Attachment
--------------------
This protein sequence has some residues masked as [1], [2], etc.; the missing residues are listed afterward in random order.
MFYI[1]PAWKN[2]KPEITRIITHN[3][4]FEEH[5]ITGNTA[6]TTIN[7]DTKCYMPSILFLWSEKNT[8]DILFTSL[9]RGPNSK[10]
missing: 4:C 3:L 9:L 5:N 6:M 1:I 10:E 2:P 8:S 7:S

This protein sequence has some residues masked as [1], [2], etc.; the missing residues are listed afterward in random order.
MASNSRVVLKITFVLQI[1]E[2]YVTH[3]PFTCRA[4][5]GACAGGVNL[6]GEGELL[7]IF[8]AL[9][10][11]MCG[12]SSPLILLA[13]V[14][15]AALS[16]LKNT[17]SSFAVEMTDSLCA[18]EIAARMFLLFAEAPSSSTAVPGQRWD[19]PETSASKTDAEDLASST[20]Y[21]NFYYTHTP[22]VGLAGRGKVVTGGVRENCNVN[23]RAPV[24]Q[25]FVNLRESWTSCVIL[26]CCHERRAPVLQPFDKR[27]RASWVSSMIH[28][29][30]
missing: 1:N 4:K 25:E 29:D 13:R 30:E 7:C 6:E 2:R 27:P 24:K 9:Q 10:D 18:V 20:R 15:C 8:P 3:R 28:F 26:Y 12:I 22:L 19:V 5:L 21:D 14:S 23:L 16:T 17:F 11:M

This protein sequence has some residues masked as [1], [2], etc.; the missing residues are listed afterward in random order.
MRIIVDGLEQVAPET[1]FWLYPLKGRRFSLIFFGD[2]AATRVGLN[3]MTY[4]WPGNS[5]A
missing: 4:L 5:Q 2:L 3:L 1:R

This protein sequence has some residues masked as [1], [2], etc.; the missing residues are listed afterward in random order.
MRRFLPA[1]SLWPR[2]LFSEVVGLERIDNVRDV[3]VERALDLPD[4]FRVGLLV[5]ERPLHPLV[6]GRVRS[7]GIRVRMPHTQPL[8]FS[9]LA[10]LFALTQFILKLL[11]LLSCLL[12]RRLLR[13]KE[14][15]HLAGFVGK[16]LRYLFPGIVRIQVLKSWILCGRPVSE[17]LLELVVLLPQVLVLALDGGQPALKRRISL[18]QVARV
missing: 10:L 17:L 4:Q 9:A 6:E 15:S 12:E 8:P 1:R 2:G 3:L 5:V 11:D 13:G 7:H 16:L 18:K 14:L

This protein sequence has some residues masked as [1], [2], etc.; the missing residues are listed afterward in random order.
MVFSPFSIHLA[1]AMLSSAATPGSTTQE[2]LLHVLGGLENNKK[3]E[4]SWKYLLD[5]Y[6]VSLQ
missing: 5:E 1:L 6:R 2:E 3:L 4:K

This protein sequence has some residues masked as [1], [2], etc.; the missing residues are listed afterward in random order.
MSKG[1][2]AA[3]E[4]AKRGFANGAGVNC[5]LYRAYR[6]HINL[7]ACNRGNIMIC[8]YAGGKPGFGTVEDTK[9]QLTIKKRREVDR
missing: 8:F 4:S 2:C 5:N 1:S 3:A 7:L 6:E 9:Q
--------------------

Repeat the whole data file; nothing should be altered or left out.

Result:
This protein sequence has some residues masked as [1], [2], etc.; the missing residues are listed afterward in random order.
MFYI[1]PAWKN[2]KPEITRIITHN[3][4]FEEH[5]ITGNTA[6]TTIN[7]DTKCYMPSILFLWSEKNT[8]DILFTSL[9]RGPNSK[10]
missing: 4:C 3:L 9:L 5:N 6:M 1:I 10:E 2:P 8:S 7:S

This protein sequence has some residues masked as [1], [2], etc.; the missing residues are listed afterward in random order.
MASNSRVVLKITFVLQI[1]E[2]YVTH[3]PFTCRA[4][5]GACAGGVNL[6]GEGELL[7]IF[8]AL[9][10][11]MCG[12]SSPLILLA[13]V[14][15]AALS[16]LKNT[17]SSFAVEMTDSLCA[18]EIAARMFLLFAEAPSSSTAVPGQRWD[19]PETSASKTDAEDLASST[20]Y[21]NFYYTHTP[22]VGLAGRGKVVTGGVRENCNVN[23]RAPV[24]Q[25]FVNLRESWTSCVIL[26]CCHERRAPVLQPFDKR[27]RASWVSSMIH[28][29][30]
missing: 1:N 4:K 25:E 29:D 13:R 30:E 7:C 6:E 2:R 27:P 24:K 9:Q 10:D 18:V 20:R 15:C 8:P 3:R 28:F 26:Y 12:I 22:L 19:V 5:L 21:D 14:S 23:L 16:T 17:F 11:M

This protein sequence has some residues masked as [1], [2], etc.; the missing residues are listed afterward in random order.
MRIIVDGLEQVAPET[1]FWLYPLKGRRFSLIFFGD[2]AATRVGLN[3]MTY[4]WPGNS[5]A
missing: 4:L 5:Q 2:L 3:L 1:R

This protein sequence has some residues masked as [1], [2], etc.; the missing residues are listed afterward in random order.
MRRFLPA[1]SLWPR[2]LFSEVVGLERIDNVRDV[3]VERALDLPD[4]FRVGLLV[5]ERPLHPLV[6]GRVRS[7]GIRVRMPHTQPL[8]FS[9]LA[10]LFALTQFILKLL[11]LLSCLL[12]RRLLR[13]KE[14][15]HLAGFVGK[16]LRYLFPGIVRIQVLKSWILCGRPVSE[17]LLELVVLLPQVLVLALDGGQPALKRRISL[18]QVARV
missing: 10:L 17:L 4:Q 9:A 6:E 15:S 12:E 8:P 1:R 2:G 3:L 5:V 11:D 13:G 7:H 16:L 18:K 14:L

This protein sequence has some residues masked as [1], [2], etc.; the missing residues are listed afterward in random order.
MVFSPFSIHLA[1]AMLSSAATPGSTTQE[2]LLHVLGGLENNKK[3]E[4]SWKYLLD[5]Y[6]VSLQ
missing: 5:E 1:L 6:R 2:E 3:L 4:K

This protein sequence has some residues masked as [1], [2], etc.; the missing residues are listed afterward in random order.
MSKG[1][2]AA[3]E[4]AKRGFANGAGVNC[5]LYRAYR[6]HINL[7]ACNRGNIMIC[8]YAGGKPGFGTVEDTK[9]QLTIKKRREVDR
missing: 8:F 4:S 2:C 5:N 1:S 3:A 7:L 6:E 9:Q